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I am new to electronics So I need help to understand the working of the induction cooker circuit. I searched on the google but could not find the simple answer. Below is the attached circuit commonly found in home based induction stoves but it seems to be totally different from the theoratical circuit on the internet. In this circuit, as per my understanding, the ac supply is passed to rectifier that converts it to pulsating DC C2 capacitor is used to smooth the voltage and then this voltage is injected to the mosfet where low voltage signal can be used to control the mosfet(switch). If the switch is on then the induction coil starts. So its all the process is to convert AC to DC and then using the switch to on off the circuit. enter image description here

My quetions are.

  1. What are the purpose of capcitor C1 and C3 and inductor L1 in this circuit?
  2. Does the induction cooker main coil is operated on DC Voltage?
  3. Why the fuse blows when I directly provide the AC voltage to Main induction coil L2. Shouldn't Magnectic field arround the coil provide some resistance for the current flowing through it.

If I am getting something wrong, please correct me. Would be greatful for any help. Thanks in advance.

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  • \$\begingroup\$ There are no component part numbers on your schematic. \$\endgroup\$ – Transistor Dec 12 '19 at 12:19
  • \$\begingroup\$ The coil doesn't operate at DC. If it did it wouldn't induce into the pan on the cooker top. the signal line will be a high frequency square wave of probably tens of kHz. \$\endgroup\$ – Andy aka Dec 12 '19 at 12:36
  • \$\begingroup\$ It is a concept drawing. I think he gets at least 1/2 gold star for including reference designators for the components in question. \$\endgroup\$ – AnalogKid Dec 12 '19 at 12:46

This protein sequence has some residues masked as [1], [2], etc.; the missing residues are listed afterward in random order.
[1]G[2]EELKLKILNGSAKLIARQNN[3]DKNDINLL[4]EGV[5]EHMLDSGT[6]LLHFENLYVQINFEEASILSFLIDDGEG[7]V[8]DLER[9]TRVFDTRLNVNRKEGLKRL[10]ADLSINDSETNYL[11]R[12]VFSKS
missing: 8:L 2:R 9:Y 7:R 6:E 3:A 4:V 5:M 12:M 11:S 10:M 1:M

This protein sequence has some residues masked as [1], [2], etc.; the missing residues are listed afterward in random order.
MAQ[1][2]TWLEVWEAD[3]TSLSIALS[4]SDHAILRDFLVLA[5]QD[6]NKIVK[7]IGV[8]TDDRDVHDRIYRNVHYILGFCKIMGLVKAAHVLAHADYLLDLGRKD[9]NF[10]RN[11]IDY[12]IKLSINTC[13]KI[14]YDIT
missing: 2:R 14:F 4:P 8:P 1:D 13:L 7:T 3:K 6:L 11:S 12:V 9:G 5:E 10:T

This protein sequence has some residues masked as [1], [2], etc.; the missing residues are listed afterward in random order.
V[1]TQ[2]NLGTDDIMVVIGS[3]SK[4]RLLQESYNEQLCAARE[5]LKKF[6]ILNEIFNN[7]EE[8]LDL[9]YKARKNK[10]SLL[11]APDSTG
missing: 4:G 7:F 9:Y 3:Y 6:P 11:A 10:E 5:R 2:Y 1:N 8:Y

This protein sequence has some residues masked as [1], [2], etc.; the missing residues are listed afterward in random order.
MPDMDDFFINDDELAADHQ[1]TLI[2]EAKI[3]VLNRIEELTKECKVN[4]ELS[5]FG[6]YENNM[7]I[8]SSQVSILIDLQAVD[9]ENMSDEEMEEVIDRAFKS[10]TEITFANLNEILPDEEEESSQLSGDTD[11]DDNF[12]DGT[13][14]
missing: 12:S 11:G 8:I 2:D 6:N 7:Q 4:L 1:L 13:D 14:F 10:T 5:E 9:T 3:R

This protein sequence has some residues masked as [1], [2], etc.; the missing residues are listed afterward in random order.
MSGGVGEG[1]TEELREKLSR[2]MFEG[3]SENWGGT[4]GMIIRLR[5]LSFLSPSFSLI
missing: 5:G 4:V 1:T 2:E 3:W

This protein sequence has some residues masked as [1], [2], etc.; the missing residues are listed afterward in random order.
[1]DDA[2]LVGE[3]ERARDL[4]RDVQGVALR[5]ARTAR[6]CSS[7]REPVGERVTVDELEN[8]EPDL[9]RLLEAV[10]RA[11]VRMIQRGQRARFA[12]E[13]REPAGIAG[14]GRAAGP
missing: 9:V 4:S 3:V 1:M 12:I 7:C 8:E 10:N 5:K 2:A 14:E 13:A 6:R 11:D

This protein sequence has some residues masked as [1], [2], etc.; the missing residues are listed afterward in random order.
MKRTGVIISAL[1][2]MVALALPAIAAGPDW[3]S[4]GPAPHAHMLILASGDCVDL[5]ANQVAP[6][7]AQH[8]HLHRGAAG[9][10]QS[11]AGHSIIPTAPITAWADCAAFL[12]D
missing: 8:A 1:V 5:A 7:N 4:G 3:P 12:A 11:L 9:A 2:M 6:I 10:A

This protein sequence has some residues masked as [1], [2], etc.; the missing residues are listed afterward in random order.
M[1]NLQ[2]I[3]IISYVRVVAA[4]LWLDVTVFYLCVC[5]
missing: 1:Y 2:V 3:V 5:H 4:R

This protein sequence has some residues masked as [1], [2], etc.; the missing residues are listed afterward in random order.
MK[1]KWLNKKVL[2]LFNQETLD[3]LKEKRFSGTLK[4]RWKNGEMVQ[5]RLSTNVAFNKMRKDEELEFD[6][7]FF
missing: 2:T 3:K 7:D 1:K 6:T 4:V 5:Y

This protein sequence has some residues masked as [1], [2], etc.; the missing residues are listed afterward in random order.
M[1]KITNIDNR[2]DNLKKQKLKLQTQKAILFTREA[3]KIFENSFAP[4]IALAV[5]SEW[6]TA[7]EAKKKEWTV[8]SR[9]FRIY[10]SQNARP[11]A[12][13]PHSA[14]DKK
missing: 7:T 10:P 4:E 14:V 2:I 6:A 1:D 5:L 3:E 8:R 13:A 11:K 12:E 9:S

• \$\begingroup\$ electronicsforu.com/resources/induction-cooker-working/2 \$\endgroup\$ – Andy aka Dec 12 '19 at 12:47
  • \$\begingroup\$ May I suggest, that if you are new to electronics, you "start at the beginning" with Tony Kuphaldt's Lessons in Electric Circuits. There is much to learn before tackling something as complex as an induction heater. \$\endgroup\$ – rdtsc Dec 12 '19 at 13:15
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C1 is a noise filter.

L1 C2 helping with smoothing DC.

C3 & L2(Transformer Primary) builds oscillations required for Induction. (LC oscillator tank)

MOSFET / IGBT can be used as a switch, how fast its gate is switched decides frequency.

combination of c3, L2 & solid-state switch produces High-frequency AC.

Metallic cookware placed on L2 (with some gap) acts as a secondary, this produces eddy current which is responsible for heat generation.

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C1 is a noise filter.

C3 forms a resonant circuit with L2.

L2 ("the main coil") runs on high frequency AC. The MOSFET is not a simple DC switch. It is driven by the controller with a high frequency square wave. Popular Mechanics magazine says typical operating frequencies are in the 20 kHz - 75 kHz range.

https://www.popularmechanics.com/home/how-to/a5965/how-induction-stoves-work-elements-of-the-cooktop/

Yes, the impedance of L2 limits the current through it, but at 60 Hz that impedance is very low so the current can be very high.

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  • \$\begingroup\$ "The IGBT chops up the electric current's wavelengths" - nobody's getting any fraction of a gold star for that line, I hope! \$\endgroup\$ – Finbarr Dec 12 '19 at 14:50
  • \$\begingroup\$ @AnalogKid, First of all thank you very much for clearly answering my each question. Yes, it is just a concept drawing and missing other detailed info about each component. But I am just curious about electronics gadget's working. So I was only concerned about the purpose of each component in the circuit. Thanks again for your time. :) \$\endgroup\$ – Amanjot Singh Dec 12 '19 at 14:57

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